Going Up the Country, by Canned Heat

What’s your paradise? Maybe when you close your eyes you imagine yourself on a sandy beach, facing a deep blue ocean with a cloudless sky above. Or you are in a pub with rich leather stools, worn wooden walls and beautiful Jazz music coming from the stage. Or you are walking down a wooden path on a warm summer’s day. Lush trees tower above you with the sound of birds and rustling leaves surrounding you. There is some place, I imagine, that is perfect for you.

Adding new lyrics to an almost note by note cover of the 1928 Henry Thomas blues classic “Bull-Doze Blues,” Canned Heat imagined a paradise of their own in 1968 with their classic “Going Up The Country.” Canned Heat was a group of young, white blues aficionados from Southern California who formed in the late 1960’s and made their name performing at the Monterey Pop Festival and Woodstock, singing blues tinged rock and roll.

Henry Thomas’ original is what you think a great blues song might be. A gruff voice accompanied by a ragged guitar. The surprise here is with the sweet sound of the quill, an American folk instrument resembling a pan flute.

The contrast of the gruff voice with the sweet flute sound is great, but with their updated cover, Canned Heat matched the sound of the flute with the falsetto lead vocals of Alan Wilson. The high pitched voice, combined with the sound of the flute, combined with a gentle rhythm guitar, makes it easy for us to imagine a paradise of our won.

“I’m goin’ up the country, baby don’t you want to go?
I’m goin’ up the country, baby don’t you want to go?
I’m goin’ to some place, I’ve never been before”

The instrumentation is simple, and the images conjured by the music bounce through our heads. We’re heading up a narrow dirt road to the top of a tree covered hill? We’re navigating through a dense forest? What is waiting for us? The high-pitched cherubic singing continues.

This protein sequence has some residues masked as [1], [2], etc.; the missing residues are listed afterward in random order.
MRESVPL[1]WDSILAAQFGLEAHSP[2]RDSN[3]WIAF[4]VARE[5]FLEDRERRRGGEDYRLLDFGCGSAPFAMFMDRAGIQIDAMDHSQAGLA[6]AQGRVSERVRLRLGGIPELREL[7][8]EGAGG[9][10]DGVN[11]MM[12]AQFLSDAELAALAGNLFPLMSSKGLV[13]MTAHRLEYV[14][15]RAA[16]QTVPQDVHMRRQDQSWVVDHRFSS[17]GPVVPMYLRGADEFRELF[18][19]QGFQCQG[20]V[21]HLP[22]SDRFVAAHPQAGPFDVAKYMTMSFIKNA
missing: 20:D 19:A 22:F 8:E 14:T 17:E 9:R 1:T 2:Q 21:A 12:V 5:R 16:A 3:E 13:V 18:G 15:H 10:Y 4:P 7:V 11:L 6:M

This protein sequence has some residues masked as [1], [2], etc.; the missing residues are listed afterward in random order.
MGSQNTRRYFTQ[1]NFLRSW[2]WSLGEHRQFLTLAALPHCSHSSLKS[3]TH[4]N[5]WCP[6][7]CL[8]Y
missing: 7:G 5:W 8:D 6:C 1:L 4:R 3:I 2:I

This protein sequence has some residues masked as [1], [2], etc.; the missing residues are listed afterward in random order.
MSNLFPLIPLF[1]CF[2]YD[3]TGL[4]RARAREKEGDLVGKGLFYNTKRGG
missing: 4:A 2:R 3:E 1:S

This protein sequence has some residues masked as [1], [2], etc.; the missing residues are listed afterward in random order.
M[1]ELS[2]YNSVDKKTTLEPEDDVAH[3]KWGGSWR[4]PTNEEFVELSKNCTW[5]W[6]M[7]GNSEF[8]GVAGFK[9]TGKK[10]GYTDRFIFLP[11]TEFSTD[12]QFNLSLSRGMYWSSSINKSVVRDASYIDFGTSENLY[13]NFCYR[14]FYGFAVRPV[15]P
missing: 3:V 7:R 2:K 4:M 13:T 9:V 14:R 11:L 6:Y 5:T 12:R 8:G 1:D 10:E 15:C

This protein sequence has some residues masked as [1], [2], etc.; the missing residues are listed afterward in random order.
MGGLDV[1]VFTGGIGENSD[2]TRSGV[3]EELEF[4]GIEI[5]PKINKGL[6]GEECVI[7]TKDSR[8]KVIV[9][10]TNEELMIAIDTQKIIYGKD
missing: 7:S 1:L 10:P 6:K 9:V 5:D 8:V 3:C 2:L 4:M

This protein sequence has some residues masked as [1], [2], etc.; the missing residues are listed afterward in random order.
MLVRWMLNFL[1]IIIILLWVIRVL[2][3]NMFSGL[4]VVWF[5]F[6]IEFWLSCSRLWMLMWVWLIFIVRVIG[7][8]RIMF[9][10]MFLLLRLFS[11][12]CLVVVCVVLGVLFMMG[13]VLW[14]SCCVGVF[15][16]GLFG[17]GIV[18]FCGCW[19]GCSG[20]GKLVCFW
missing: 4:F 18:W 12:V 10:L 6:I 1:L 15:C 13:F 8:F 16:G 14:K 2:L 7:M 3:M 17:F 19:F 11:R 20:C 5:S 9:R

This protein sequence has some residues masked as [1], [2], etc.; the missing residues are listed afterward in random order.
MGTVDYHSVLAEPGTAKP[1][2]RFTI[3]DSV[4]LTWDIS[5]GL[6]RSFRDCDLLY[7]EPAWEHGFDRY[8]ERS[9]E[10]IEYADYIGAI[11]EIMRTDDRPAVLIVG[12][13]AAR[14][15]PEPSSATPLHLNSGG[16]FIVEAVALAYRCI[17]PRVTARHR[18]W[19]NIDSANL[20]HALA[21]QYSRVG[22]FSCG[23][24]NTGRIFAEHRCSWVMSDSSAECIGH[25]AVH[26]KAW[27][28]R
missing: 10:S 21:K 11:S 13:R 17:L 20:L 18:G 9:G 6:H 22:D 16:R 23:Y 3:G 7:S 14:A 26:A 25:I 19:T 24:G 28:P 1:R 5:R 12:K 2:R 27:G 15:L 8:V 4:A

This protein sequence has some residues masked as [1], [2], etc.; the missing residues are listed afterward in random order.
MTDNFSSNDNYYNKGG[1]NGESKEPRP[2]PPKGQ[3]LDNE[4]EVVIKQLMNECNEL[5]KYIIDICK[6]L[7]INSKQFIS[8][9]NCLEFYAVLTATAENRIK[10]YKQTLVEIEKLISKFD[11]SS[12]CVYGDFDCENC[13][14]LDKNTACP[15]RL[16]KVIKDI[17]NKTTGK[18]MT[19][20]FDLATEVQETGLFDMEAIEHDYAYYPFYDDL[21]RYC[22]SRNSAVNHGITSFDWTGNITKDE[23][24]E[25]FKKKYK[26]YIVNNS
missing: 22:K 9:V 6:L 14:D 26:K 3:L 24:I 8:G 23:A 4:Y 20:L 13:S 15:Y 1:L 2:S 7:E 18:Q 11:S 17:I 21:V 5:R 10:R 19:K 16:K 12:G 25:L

“I’m goin’ I’m goin’ where the water tastes like wine
I’m goin’ where the water tastes like wine
We can jump in the water, stay drunk all the time”

The momentum of the song barely slows down as we jump into a cool stream on a hut summer’s day. The flute is playing and guitar continues its’ gentle strum. The bridge is short as our imagination continues.

“No use in your runnin’, or screamin’ and cryin’
‘Cause you got a home as long as I’ve got mine”

“Going Up The Country” is one of those rare recordings where everything fits. The guitar matches the flute, which matches the vocals, which matches the flute. The lyrics are in perfect sync with the optimistic message of our ongoing personal and communal search for a place where “the water tastes like wine.” A place we will never find. We will always be searching.

Canned Heat continues to perform to this day, but just like most bands from the 1960’s and 1970’s, the lineup has changed. Bob “The Bear” Hite died of a drug overdose in the 1970’s, and one member quit on stage during a show. People left, they came back, new people joined. I have never seen them perform myself, but my guess is if I did, I would get to see them sing this song. That might be enough. That might be paradise.

“Going Up the Country”
Written by Henry Thomas and Canned Heat
Recorded by Canned Heat
Released November 22, 1968

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